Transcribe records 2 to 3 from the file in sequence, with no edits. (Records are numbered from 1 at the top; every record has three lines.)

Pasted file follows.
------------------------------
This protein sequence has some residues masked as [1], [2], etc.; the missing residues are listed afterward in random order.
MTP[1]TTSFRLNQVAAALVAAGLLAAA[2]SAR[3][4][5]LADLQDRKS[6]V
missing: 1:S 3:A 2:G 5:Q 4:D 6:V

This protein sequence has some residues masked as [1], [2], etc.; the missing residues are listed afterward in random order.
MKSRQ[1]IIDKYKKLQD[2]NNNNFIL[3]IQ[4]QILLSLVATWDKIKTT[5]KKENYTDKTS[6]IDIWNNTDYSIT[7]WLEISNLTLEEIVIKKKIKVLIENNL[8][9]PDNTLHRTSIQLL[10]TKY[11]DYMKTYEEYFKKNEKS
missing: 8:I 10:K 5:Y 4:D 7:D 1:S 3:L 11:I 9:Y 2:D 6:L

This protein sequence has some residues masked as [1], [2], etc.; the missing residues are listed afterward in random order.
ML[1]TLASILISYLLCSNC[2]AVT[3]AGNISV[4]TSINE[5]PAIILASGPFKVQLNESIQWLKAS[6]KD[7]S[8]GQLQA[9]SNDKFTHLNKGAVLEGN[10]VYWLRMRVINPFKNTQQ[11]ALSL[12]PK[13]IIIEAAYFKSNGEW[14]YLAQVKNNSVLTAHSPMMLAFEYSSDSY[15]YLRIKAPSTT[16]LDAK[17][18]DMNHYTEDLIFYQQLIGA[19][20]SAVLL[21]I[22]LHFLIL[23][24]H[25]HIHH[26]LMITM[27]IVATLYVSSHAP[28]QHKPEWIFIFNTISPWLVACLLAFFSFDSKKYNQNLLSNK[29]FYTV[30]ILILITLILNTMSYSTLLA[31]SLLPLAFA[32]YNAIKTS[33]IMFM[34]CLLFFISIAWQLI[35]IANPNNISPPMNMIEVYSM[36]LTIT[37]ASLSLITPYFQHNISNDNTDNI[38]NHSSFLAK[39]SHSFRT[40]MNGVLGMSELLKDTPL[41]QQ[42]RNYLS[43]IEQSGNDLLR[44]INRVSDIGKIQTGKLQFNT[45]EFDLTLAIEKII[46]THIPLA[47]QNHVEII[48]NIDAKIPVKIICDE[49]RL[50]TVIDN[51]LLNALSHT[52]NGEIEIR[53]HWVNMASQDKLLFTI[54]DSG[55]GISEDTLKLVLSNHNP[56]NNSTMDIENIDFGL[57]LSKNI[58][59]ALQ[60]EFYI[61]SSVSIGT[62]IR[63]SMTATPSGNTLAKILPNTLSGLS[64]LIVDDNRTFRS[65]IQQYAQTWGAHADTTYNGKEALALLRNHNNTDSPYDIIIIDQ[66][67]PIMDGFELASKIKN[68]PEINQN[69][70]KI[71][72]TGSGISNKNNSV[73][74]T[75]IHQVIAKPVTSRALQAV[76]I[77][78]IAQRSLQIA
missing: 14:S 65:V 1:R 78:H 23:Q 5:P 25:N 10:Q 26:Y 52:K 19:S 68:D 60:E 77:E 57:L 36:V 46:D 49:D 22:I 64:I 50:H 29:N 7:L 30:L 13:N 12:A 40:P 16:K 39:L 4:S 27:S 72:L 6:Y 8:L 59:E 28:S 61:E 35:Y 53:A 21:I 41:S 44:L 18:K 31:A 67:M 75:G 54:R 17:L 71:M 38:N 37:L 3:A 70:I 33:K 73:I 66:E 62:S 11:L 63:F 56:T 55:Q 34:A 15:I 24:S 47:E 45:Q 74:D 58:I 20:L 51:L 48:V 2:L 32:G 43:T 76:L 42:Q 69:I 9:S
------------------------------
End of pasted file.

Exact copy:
This protein sequence has some residues masked as [1], [2], etc.; the missing residues are listed afterward in random order.
MKSRQ[1]IIDKYKKLQD[2]NNNNFIL[3]IQ[4]QILLSLVATWDKIKTT[5]KKENYTDKTS[6]IDIWNNTDYSIT[7]WLEISNLTLEEIVIKKKIKVLIENNL[8][9]PDNTLHRTSIQLL[10]TKY[11]DYMKTYEEYFKKNEKS
missing: 8:I 10:K 5:Y 4:D 7:D 1:S 3:L 11:I 9:Y 2:D 6:L

This protein sequence has some residues masked as [1], [2], etc.; the missing residues are listed afterward in random order.
ML[1]TLASILISYLLCSNC[2]AVT[3]AGNISV[4]TSINE[5]PAIILASGPFKVQLNESIQWLKAS[6]KD[7]S[8]GQLQA[9]SNDKFTHLNKGAVLEGN[10]VYWLRMRVINPFKNTQQ[11]ALSL[12]PK[13]IIIEAAYFKSNGEW[14]YLAQVKNNSVLTAHSPMMLAFEYSSDSY[15]YLRIKAPSTT[16]LDAK[17][18]DMNHYTEDLIFYQQLIGA[19][20]SAVLL[21]I[22]LHFLIL[23][24]H[25]HIHH[26]LMITM[27]IVATLYVSSHAP[28]QHKPEWIFIFNTISPWLVACLLAFFSFDSKKYNQNLLSNK[29]FYTV[30]ILILITLILNTMSYSTLLA[31]SLLPLAFA[32]YNAIKTS[33]IMFM[34]CLLFFISIAWQLI[35]IANPNNISPPMNMIEVYSM[36]LTIT[37]ASLSLITPYFQHNISNDNTDNI[38]NHSSFLAK[39]SHSFRT[40]MNGVLGMSELLKDTPL[41]QQ[42]RNYLS[43]IEQSGNDLLR[44]INRVSDIGKIQTGKLQFNT[45]EFDLTLAIEKII[46]THIPLA[47]QNHVEII[48]NIDAKIPVKIICDE[49]RL[50]TVIDN[51]LLNALSHT[52]NGEIEIR[53]HWVNMASQDKLLFTI[54]DSG[55]GISEDTLKLVLSNHNP[56]NNSTMDIENIDFGL[57]LSKNI[58][59]ALQ[60]EFYI[61]SSVSIGT[62]IR[63]SMTATPSGNTLAKILPNTLSGLS[64]LIVDDNRTFRS[65]IQQYAQTWGAHADTTYNGKEALALLRNHNNTDSPYDIIIIDQ[66][67]PIMDGFELASKIKN[68]PEINQN[69][70]KI[71][72]TGSGISNKNNSV[73][74]T[75]IHQVIAKPVTSRALQAV[76]I[77][78]IAQRSLQIA
missing: 14:S 65:V 1:R 78:H 23:Q 5:P 25:N 10:Q 26:Y 52:K 19:S 68:D 60:E 77:E 57:L 36:V 46:D 49:D 22:I 64:I 50:H 29:N 7:L 30:L 13:N 12:A 40:P 16:K 39:L 4:S 27:S 72:L 6:Y 8:L 59:E 28:S 61:E 35:Y 53:A 21:I 41:S 44:L 18:K 31:A 67:M 75:G 54:R 17:L 71:M 38:N 37:L 3:A 70:I 33:K 73:I 66:E 62:S 11:L 63:F 56:T 55:Q 34:A 15:I 24:S 47:E 45:Q 74:D 58:I 20:L 51:L 48:V 2:L 32:G 43:T 76:L 42:Q 69:I 9:S